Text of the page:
PS. There should be no problem with representing subdivisions of BTC with "bit" (i.e. mbit) in terms of confusion with data bits, as data bits are atomic (i.e. non-divisible: there is no such thing as 0.001 bits (microbits) in computing). [That said, data-rates could be expressed which might invoke "microbit", such as 100 microbits per second, but such a slow data-rate would be uncommon; and this practice is not done "in the wild".]

I like this approach because:

1) it promotes open standards (SI units)
2) it is easy to say ("I'll buy that for an mbit") but there is a possible confusion between "em" and "en" phonemes though
3) the rapid deflation of a bitcoin is such that 0.01BTC is going to be arbitrary in the near term so call it 10mbits instead

Is there a page on the Bitcoin Wiki to promote this as the proposed standard?

Good point about possible confusion between "mbit" and "nbit", but since they are very different in value (1 million times), the intended one could be inferred from context. That said, it isn't much harder (1 syllable) to say "millibit" or "nanobit", if one seeks clarity. Also, "millibit" and "nanobit" don't sound clunky, compared to some of the other suggestions for naming subdivisions of BTC.
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June 10, 2011, 04:38:00 PM
 #14

I propose 10000 BTC = 1 laszlo (lzBTC or simply lzB)

http://forum.bitcoin.org/index.php?topic=137.0

(I'm not trying to make fun of anyone, I honestly respect the guy and honoring him, hopefully)
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June 10, 2011, 05:22:00 PM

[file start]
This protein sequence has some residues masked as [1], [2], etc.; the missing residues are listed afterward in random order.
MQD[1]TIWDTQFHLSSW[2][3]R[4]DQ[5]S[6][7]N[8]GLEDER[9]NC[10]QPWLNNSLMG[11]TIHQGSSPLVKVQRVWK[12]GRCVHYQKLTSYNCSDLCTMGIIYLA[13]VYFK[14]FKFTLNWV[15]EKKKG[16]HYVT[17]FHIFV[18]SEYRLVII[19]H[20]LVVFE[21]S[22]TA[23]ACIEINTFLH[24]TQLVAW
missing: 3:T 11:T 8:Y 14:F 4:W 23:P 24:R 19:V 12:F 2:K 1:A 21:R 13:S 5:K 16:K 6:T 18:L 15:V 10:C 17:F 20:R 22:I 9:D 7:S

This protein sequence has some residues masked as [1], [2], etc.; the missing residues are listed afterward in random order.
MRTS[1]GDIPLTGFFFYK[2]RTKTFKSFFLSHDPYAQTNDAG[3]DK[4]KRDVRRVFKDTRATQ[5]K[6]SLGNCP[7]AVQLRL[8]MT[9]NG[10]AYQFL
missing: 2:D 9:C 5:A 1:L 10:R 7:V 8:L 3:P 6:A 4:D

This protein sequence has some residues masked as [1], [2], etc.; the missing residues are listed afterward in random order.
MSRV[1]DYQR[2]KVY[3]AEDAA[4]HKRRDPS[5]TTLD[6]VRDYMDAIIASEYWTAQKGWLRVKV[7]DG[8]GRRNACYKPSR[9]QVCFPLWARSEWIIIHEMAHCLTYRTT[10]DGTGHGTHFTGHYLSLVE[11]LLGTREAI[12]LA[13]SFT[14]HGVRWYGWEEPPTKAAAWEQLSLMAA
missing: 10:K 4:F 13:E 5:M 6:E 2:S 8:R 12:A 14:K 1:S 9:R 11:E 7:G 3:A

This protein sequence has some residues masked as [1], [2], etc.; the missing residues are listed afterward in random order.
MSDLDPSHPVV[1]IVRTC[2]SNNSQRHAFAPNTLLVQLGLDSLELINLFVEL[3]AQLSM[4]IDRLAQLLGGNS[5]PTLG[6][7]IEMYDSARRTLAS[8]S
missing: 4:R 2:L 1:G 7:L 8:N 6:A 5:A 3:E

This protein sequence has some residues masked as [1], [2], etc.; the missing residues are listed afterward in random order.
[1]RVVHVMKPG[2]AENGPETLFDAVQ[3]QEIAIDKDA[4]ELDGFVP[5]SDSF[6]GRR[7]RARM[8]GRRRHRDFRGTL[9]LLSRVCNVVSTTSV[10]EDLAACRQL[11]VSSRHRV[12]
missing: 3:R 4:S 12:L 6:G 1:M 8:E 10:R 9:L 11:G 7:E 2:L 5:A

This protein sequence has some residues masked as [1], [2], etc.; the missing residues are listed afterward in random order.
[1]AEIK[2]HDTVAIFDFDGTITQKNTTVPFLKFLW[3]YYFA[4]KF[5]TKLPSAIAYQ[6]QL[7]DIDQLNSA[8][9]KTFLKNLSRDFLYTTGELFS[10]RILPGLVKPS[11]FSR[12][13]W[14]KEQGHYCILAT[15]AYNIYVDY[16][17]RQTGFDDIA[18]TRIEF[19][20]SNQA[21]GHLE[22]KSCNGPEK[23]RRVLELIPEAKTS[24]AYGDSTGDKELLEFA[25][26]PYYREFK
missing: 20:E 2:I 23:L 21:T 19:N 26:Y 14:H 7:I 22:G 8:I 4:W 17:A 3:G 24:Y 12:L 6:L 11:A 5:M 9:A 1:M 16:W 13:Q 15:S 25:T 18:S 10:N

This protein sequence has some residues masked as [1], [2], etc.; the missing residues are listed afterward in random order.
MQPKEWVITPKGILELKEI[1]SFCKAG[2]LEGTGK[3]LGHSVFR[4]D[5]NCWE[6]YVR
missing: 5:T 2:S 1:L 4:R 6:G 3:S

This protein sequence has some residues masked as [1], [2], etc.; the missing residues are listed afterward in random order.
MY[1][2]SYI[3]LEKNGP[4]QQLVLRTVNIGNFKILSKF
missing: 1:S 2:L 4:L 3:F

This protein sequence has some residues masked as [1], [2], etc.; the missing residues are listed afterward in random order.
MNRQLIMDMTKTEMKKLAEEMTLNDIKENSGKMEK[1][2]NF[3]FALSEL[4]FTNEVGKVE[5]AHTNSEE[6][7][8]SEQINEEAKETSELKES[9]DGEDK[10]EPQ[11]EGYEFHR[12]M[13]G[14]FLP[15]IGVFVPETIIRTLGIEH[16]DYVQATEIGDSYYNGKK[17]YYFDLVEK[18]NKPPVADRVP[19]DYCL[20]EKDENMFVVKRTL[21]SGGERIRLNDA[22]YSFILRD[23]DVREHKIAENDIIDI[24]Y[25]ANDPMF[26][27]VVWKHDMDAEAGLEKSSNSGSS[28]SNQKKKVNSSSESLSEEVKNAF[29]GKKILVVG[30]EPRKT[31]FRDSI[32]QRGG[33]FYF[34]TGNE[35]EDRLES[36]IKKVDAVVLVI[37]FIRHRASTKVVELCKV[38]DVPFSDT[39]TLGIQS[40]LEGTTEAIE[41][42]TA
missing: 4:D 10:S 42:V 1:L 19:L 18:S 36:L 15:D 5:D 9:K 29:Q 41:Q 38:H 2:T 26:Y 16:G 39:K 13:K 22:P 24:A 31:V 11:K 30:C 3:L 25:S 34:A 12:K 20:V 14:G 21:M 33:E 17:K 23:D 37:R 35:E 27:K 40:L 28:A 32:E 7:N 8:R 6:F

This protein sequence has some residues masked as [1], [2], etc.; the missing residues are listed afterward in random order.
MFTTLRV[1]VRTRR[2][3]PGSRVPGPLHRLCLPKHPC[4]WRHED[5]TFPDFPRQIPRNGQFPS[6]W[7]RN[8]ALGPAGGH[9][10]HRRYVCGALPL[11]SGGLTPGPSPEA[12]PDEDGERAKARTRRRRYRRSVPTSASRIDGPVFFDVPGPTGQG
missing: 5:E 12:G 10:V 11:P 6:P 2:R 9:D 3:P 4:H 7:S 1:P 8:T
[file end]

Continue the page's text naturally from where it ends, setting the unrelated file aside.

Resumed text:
#15

Someone start a new thread.  "Poll:  When will a Milli = $1"

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"You're pulling my leg, Grandpa"
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June 10, 2011, 06:00:57 PM
 #16

I like Millie and Mike. Smiley

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June 10, 2011, 10:29:27 PM
 #17

The Wiki now has some information on this subject: https://en.bitcoin.it/wiki/FAQ#What_do_I_call_the_various_denominations_of_Bitcoins?

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ronwan
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21 Million is enough.


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April 23, 2013, 11:32:13 PM
 #18

These are pretty good for names but I would simply say.

1 BTC is one Barter Token or Bitcoin.
0.00000001 is a Satoshi
100 Satoshi is a Nakamoto or a Nak (pronounced "Knock") 0.00000100 BTC
A bitcoin is 1 million Naks.
It is 4/23/2013 and $1.00 gets you 7143 Naks. Some people are afraid to buy at $140 per Bitcoin because the number scares them.  The Nak could calm people down.

Think of a movie of the Zimbabwe economy or the Weimar Republic RUNNING BACKWARDS.
Play money in 2009 is now a substantial global currency.

Some day the Nak will reach parity with the Dollar as the penny and Satoshi head toward each other in value.

Ron.

Not as good as gold, BETTER.
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April 24, 2013, 02:22:56 AM
 #19

These are pretty good for names but I would simply say.

1 BTC is one Barter Token or Bitcoin.
0.00000001 is a Satoshi
100 Satoshi is a Nakamoto or a Nak (pronounced "Knock") 0.00000100 BTC
A bitcoin is 1 million Naks.
It is 4/23/2013 and $1.00 gets you 7143 Naks. Some people are afraid to buy at $140 per Bitcoin because the number scares them.  The Nak could calm people down.

Think of a movie of the Zimbabwe economy or the Weimar Republic RUNNING BACKWARDS.
Play money in 2009 is now a substantial global currency.

Some day the Nak will reach parity with the Dollar as the penny and Satoshi head toward each other in value.

Ron.

I'm all for honoring Hal Finney (https://bitcointalk.org/index.php?topic=155054.0). I think 100 Satoshi's or 1 milliBitcoin to be called a Finney or "Fin" would be appropriate.

My very own Casascius Bearer Bar: 1GCDzqmX2Cf513E8NeThNHxiYEivU1Chhe
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April 24, 2013, 04:15:21 AM
 #20

bitus50 = 0.34127363 bitcoin
bitus5 = 0.03412736 bitcoin
bitusdollar = 0.00682547 bitcoin
bitusdime = 0.00068255 bitcoin
bituspenny = 0.00006826 bitcoin

Easy to remember numbers that Americans (and other USD users) will immediately understand.